The University of Massachusetts Amherst
Robert S. Cox Special Collections & University Archives Research Center
CredoResearch digital collections in Credo

Collecting area: Alternative medicine

Funeral Consumers Alliance of Western Massachusetts

Funeral Consumers Alliance of Western Massachusetts Records

1959-2020 Bulk: 1964-2020
10 boxes 2.09 linear feet
Call no.: MS 1133

Logo of the Funeral Consumers Alliance

Funerals in the U.S. are an expensive business, and grieving families will often accept what is called “traditional” rather than try to fight for services tailored to their budgets and beliefs. The first memorial societies were founded to combat the often predatory practices of the funeral industry after embalming prices skyrocketed in the 1930s, but the movement didn’t fully catch on until 1958 when investigative journalist Jessica Mitford brought the issue to greater public attention. Her article “Saint Peter Don’t Call On Me,” television appearances, and subsequent book “The American Way of Death” broke taboos surrounding the discussion of burial and sparked the founding of watchdog and consumer advocacy organizations across the country. The Funeral Consumers Alliance of Western Mass (FCAWM), initially known as the Springfield Memorial Society, was founded in 1959, incorporated in March 1962, and by 1963 had federated with other similar organizations to create the Continental Association of Funeral and Memorial Societies (CAFMS). When Canadian groups separated from CAFMS, the federation name changed to Funeral and Memorial Societies of America (FAMSA), and later (2000) the Funeral Consumers Alliance (FCA).

The bulk of the FCAWM records contain organizational records such as correspondence, minutes and agendas for public and private meetings, and financial records. There is also a selection of informational pamphlets and leaflets generated by the FCAWM, other FCAs, and the funeral industry. Additionally, there are several pages from a set of scrapbooks maintained by former members between 1964 and 1978 which contain newspaper and magazine clippings on death, dying, and the funeral industry at large. The collection was acquired from Sandra Ward in 2021, a board member and former president of the FCAWM, and includes material collected both by herself and previous presidents.

Gift of Sandra Ward, 2021


Burial insurance--MassachusettsConsumer Protection--MassachusettsDeath care industry--MassachusettsFuneral Homes--Berkshire County (Mass.)Funeral Homes--Franklin County (Mass.)Funeral Homes--Hampden County (Mass.)Funeral Homes--Hampshire County (Mass.)Funeral consultants--MassachusettsFuneral service--MassachusettsFuneral supplies industry--MassachusettsUndertakers and undertaking--MassachusettsWake services--Massachusetts


Funeral Consumers Alliance of Western MassachusettsWard, Sandra Nichols, 1943-

Types of material

Agendas (administrative records)Articles of incorporationAudiocassettesBookletsBrochuresBylawsCorrespondenceFliersInstructional materialsLeaflets (printed works)Legal correspondenceMailing listsMembership applicationsMembership listsMinutes (administrative records)NewslettersNewspaper clippingsPrice listsSubscription lists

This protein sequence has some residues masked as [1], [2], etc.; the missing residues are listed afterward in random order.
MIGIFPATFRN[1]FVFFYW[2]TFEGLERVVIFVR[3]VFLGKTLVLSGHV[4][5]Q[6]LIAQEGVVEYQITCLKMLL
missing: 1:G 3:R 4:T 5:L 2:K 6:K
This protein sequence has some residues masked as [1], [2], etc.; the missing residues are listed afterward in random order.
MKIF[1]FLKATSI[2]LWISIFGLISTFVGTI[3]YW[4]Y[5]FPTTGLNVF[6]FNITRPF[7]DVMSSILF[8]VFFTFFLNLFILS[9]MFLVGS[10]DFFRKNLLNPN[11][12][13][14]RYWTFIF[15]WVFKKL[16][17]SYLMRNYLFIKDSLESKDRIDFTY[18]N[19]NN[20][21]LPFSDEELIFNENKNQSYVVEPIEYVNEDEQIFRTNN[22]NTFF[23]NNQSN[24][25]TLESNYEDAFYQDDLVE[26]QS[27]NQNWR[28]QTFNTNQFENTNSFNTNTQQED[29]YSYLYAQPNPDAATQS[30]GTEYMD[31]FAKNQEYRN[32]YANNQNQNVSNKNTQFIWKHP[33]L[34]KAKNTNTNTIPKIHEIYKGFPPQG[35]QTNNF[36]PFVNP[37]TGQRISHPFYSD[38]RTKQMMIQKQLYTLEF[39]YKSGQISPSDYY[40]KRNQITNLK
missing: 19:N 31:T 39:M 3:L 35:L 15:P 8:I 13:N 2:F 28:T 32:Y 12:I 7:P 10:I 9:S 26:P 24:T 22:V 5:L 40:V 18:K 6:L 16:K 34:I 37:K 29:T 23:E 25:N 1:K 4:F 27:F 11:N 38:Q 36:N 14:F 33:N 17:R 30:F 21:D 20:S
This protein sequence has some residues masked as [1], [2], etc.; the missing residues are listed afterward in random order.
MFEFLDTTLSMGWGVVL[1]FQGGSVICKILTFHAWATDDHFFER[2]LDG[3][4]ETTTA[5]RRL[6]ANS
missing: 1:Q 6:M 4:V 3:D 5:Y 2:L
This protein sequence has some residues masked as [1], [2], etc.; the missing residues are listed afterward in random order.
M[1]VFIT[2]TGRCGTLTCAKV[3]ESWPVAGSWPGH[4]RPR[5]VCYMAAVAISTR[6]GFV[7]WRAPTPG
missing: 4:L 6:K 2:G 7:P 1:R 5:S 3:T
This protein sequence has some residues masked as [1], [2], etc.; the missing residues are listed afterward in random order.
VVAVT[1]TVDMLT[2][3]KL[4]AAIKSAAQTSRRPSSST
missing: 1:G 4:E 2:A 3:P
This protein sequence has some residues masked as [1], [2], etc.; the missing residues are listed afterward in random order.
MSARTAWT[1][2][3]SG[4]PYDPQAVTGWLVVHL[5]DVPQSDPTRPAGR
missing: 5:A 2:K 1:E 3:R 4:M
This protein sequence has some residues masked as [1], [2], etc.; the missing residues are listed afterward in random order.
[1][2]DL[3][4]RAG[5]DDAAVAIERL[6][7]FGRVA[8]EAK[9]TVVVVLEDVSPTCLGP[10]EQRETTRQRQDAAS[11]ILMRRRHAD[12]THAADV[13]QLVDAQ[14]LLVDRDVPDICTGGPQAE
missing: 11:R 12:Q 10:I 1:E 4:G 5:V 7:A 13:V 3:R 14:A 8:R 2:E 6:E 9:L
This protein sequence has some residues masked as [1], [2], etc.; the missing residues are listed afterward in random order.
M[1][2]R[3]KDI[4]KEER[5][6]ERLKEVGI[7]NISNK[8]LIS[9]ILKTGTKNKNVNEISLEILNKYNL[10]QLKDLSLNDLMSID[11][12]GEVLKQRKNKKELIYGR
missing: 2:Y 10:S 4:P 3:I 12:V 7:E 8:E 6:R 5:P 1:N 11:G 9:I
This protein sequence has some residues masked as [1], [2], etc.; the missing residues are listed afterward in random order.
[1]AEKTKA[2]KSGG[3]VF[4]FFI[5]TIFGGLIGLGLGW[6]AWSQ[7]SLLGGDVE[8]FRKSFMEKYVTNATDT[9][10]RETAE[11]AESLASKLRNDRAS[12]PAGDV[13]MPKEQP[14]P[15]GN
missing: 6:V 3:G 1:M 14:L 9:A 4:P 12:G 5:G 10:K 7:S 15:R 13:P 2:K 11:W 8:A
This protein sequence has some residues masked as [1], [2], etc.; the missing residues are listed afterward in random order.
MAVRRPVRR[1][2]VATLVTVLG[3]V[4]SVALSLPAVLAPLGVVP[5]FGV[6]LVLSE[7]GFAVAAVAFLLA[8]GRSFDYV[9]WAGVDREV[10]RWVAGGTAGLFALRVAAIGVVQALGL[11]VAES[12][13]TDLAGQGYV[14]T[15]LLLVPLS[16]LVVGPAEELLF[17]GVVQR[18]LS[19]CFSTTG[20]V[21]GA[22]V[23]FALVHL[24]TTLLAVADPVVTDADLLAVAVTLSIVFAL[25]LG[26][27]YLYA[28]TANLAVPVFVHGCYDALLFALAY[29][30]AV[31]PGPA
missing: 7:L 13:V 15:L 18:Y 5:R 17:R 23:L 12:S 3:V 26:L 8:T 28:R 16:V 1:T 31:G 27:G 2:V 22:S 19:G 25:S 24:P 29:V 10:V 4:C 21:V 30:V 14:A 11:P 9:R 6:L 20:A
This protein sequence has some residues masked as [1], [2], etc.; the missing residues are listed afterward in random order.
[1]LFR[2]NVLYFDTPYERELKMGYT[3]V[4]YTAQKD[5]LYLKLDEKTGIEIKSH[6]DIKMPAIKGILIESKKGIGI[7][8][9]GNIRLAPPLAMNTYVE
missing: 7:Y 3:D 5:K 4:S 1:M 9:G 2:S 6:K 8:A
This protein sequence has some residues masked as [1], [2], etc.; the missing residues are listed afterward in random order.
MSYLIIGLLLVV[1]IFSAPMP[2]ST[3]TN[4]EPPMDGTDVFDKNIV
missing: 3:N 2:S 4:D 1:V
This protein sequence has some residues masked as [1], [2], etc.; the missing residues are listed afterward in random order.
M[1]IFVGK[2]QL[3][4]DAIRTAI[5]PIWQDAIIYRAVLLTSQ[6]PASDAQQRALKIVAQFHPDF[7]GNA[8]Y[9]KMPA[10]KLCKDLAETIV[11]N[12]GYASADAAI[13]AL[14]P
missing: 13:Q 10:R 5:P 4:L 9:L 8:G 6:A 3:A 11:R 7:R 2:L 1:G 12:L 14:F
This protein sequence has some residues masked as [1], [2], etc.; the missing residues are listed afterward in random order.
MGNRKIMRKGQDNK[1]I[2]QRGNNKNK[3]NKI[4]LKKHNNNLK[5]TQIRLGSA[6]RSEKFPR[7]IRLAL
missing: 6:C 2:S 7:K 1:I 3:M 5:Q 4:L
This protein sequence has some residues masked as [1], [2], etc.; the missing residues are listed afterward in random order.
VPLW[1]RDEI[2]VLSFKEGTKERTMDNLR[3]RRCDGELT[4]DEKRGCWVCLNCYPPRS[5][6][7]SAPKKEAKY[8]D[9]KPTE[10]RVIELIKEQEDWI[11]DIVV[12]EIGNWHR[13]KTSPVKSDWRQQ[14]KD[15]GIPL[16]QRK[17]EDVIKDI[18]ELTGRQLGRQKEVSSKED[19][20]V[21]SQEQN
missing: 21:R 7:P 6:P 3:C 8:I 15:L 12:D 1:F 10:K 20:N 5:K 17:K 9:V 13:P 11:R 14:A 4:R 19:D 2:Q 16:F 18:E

Restrictions: none none
Kerewsky-Halpern, Barbara

Barbara Kerewsky-Halpern Papers

ca. 1942-2000
8 boxes 12 linear feet
Call no.: MS 1067
Depiction of Kerewsky-Halpern teaching ca. 1980
Kerewsky-Halpern teaching ca. 1980

Barbara Kerewsky Halpern was an adjunct professor of anthropology at the University of Massachusetts. She was also a prodigious writer, researcher, and lecturer. After earning a bachelors in geography from Barnard College (1953), she accompanied her new husband, Joel M. Halpern, to Serbia, helping him with his field project which would later result in his Ph.D. thesis and book, A Serbian Village (1958). She continued to work with her husband on numerous projects. After her youngest daughter was school age, she went back to college, earning a Master of Arts degree in Linguistics from the University of Massachusetts, followed by a Ph.D. in Anthropology in 1979. In 1983, she published a book entitled “These Are Your Neighbors” published by the Cambridge Book Company. She was diagnosed with Multiple Sclerosis in the mid-1970’s, which motivated her to investigate various medical issues within Anthropology, eventually becoming a medical anthropologist. She became a certified practitioner of the Feldenkrais method, establishing her own practice under the name, “Mind Over Movement”. She gave presentations throughout her life, lecturing on various topics. In 1992, she served as an expert witness in the trial of Sadri Krasniqi, an Albanian man falsely accused of sexually molesting his daughter. In 1995, she was interviewed on the television program 20/20 by Hugh Downs about the case.

The Barbara Halpern Papers consists of many letters received from her childhood pen pals, college friends and family members. Documents from her early schooling as well as those of college and professional work as a lecturer and Feldenkrais practitioner form the bulk of the collection. Correspondence with Ethel (nee Russell) Breen, a young British girl, began in 1942 and continued to Breen’s death in 1996. The bulk of these letters, dated from 1942 to 1952, mention World War II, and other elements of daily life at that period.


Feldenkrais methodMedical anthropologyMultiple sclerosisWorld War, 1939-1945--Children